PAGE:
Interest and Independence of Amicus
Amicus curiae Adam Mossoff is a law professor who teaches and writes in patent law, copyright law, and constitutional law. He has an interest in promoting continuity in the evolution of these interrelated doctrines. His research has confirmed that courts have long secured under the United States Constitution the property rights in the fruits of productive labors of innovators and creators. He has no stake in the parties or in the outcome of the case. No one other than Mossoff and his counsel wrote this brief or parts of it, and no one other than Mossoff and his counsel contributed money intended to fund its preparation and submission.
Mossoff has moved for leave to file this brief.
Summary of Argument
The district court incorrectly held that the plaintiffs are precluded from pursuing their legal claims for takings and copyright infringement by the defendants. Substantial case law in the U.S. Supreme Court and lower federal courts reaching back to the early American Republic support that federal intellectual property rights are “property” under the U.S. Constitution. These precedents and authorities shed important light on the merits of the plaintiffs’ claims.
Patents and copyrights are “property” protected under the Fifth Amendment’s Due Process and Takings Clauses and the Fourteenth Amendment’s Due Process Clauset. The Supreme Court and lower federal courts have consistently held since the nineteenth century that intellectual property rights secured by Congress under the Constitution, see U.S. Const. art. I, § 8, cl. 8, are “property” under these constitutional provisions in protecting citizens against unlawful governmental action. See, e.g., Horne v. U.S. Dept. of Agriculture, 135 S. Ct. 2419, 2427 (2015), McKeever v. United States, 14 Ct. Cl. 396 (1878).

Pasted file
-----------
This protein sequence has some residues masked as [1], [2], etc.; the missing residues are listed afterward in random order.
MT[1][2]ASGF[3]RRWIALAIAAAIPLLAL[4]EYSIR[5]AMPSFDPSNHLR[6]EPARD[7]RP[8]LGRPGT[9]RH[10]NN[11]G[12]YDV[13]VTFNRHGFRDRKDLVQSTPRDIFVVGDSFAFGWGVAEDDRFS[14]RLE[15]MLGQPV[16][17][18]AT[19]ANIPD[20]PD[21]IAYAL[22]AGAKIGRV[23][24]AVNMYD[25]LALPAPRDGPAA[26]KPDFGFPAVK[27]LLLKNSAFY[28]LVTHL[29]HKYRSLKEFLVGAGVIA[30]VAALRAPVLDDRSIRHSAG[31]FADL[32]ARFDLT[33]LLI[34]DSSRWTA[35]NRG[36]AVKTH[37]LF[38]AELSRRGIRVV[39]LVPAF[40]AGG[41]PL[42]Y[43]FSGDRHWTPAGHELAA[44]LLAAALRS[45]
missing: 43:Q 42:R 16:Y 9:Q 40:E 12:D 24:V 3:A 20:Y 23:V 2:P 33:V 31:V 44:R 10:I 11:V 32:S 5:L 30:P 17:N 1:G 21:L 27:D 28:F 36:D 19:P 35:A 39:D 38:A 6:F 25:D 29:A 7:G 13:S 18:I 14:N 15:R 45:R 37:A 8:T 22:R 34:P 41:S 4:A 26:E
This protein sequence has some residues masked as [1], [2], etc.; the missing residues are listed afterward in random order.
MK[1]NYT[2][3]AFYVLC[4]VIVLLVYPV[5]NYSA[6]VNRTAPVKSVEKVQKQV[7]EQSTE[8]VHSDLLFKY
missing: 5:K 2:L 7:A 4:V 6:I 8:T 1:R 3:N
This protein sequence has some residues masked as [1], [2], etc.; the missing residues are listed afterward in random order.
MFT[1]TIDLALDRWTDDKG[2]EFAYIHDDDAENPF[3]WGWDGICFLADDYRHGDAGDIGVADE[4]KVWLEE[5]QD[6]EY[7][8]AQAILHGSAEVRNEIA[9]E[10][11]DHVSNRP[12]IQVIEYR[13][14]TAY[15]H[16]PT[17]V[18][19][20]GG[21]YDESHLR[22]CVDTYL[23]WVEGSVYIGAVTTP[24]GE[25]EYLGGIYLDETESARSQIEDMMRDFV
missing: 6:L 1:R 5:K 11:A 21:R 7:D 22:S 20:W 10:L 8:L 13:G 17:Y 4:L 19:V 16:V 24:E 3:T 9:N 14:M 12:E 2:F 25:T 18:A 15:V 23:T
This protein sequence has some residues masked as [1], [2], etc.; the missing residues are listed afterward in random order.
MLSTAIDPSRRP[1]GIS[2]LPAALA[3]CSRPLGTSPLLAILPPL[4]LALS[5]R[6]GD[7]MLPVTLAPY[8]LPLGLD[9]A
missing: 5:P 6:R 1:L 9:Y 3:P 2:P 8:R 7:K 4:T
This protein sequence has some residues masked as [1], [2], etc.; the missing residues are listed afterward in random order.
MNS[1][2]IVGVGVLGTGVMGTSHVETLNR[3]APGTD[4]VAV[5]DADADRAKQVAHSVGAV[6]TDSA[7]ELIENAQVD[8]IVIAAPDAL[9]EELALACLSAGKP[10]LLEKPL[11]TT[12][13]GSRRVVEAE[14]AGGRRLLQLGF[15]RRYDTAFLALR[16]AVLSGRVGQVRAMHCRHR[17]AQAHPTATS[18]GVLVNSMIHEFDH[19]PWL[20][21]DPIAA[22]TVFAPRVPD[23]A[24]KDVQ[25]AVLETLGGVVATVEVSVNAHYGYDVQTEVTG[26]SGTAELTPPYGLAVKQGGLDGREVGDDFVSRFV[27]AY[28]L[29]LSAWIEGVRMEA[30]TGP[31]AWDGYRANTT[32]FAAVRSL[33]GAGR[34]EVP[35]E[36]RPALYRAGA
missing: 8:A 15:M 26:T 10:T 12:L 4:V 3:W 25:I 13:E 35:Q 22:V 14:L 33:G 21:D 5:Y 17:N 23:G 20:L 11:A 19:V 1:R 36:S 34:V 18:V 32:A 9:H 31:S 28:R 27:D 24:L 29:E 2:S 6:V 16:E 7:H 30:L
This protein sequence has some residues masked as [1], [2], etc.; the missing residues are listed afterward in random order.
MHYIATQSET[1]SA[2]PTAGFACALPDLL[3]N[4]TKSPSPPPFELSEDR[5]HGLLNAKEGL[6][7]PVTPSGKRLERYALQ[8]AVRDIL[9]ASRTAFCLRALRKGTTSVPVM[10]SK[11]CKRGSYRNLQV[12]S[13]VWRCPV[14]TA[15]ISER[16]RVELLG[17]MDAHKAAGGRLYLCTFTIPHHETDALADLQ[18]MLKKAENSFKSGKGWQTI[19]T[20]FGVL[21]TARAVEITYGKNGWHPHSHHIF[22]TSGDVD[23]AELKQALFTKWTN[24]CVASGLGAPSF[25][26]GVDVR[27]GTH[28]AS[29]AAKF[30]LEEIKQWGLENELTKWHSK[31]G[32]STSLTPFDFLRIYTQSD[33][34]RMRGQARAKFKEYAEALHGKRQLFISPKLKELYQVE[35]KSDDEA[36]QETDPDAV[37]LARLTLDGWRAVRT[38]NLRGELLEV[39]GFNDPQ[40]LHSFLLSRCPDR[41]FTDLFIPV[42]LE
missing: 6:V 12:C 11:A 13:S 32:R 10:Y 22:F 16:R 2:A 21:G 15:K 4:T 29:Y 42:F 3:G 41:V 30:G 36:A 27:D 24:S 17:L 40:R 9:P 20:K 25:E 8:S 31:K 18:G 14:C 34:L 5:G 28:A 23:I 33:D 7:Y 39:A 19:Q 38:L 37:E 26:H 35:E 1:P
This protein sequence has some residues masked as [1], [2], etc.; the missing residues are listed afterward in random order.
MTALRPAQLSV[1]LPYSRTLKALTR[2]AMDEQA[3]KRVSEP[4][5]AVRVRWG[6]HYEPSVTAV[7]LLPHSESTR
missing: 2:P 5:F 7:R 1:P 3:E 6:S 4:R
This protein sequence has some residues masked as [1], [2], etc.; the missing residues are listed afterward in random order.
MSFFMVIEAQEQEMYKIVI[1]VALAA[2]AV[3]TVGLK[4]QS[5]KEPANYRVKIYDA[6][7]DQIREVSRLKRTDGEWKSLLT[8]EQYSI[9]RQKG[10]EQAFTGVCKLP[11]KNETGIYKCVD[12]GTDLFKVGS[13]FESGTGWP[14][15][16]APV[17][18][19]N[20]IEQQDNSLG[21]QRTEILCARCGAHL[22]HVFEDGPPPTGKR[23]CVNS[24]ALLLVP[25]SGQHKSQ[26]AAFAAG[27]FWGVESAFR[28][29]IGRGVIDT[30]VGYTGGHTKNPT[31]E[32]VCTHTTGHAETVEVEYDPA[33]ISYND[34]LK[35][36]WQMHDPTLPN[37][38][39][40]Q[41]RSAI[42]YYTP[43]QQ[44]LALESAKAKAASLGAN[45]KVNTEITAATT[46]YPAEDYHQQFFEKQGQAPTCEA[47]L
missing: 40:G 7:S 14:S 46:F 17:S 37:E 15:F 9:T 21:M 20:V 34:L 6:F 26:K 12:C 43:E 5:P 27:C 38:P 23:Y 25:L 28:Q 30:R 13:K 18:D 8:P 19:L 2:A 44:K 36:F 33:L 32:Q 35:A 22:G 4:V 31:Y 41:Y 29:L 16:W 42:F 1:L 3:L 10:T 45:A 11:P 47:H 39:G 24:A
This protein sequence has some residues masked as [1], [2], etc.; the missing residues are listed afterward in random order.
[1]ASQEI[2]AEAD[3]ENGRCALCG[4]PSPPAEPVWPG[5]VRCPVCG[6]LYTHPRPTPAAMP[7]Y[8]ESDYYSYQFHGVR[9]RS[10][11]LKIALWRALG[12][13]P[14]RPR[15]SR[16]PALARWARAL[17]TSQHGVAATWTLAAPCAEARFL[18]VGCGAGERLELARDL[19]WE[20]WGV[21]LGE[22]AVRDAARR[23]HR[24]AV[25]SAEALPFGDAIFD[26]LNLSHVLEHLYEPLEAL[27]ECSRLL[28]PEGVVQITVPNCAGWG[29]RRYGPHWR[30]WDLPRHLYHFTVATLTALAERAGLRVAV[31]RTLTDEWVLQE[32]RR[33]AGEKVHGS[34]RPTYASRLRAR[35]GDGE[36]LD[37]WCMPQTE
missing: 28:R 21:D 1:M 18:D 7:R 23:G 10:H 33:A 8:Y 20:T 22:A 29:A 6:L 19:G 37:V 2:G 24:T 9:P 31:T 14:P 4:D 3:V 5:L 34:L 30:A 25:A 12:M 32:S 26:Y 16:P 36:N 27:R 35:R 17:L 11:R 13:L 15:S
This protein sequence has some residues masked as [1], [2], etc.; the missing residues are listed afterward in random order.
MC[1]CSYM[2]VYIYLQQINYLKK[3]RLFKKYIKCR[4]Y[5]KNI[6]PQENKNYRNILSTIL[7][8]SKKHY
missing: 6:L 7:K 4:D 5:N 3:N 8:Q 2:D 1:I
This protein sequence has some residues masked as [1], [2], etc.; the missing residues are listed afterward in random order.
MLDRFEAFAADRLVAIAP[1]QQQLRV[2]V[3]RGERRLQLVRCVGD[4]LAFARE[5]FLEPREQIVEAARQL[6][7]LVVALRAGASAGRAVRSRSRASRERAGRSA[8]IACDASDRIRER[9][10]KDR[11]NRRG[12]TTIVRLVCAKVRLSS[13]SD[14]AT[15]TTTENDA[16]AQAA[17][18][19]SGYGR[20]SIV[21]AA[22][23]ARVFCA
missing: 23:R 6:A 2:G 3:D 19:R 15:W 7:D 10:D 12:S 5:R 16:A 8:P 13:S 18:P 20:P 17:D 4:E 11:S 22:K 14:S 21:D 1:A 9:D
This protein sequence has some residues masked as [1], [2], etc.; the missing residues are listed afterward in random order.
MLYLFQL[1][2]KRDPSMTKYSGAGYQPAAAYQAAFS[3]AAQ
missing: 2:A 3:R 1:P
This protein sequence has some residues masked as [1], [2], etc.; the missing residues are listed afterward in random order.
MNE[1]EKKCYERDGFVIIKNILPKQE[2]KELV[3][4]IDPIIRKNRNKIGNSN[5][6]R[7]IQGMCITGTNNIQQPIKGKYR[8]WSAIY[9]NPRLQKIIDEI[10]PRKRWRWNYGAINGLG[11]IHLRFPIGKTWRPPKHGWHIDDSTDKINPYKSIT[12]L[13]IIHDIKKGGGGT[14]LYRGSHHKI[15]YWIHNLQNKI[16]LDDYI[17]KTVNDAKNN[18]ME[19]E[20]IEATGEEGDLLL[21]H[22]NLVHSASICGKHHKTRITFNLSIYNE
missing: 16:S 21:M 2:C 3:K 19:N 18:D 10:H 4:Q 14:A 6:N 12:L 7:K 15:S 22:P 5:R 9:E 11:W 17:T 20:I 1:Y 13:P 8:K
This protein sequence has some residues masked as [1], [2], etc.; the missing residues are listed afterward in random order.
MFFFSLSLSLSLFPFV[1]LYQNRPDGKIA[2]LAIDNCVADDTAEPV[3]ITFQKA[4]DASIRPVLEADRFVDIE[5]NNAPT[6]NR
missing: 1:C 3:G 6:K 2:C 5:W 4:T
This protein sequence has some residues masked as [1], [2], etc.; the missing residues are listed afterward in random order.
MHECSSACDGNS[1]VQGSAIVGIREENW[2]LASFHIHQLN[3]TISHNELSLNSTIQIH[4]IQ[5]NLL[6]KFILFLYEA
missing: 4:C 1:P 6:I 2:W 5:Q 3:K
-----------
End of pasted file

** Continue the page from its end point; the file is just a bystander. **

Today, many lawyers and judges have forgotten or misunderstood this extensive and binding case law affirming the constitutional protections afforded to federal property rights in patents and copyrights. See, e.g., Adam Mossoff, Patents as Constitutional Private Property: The Historical Protection of Patents under the Takings Clause, 87 B.U. L. Rev. 689 (2007) (detailing case law and explaining why it is forgotten today). Thus, this brief details these cases and authorities to better inform this Court’s analysis and decision in this case.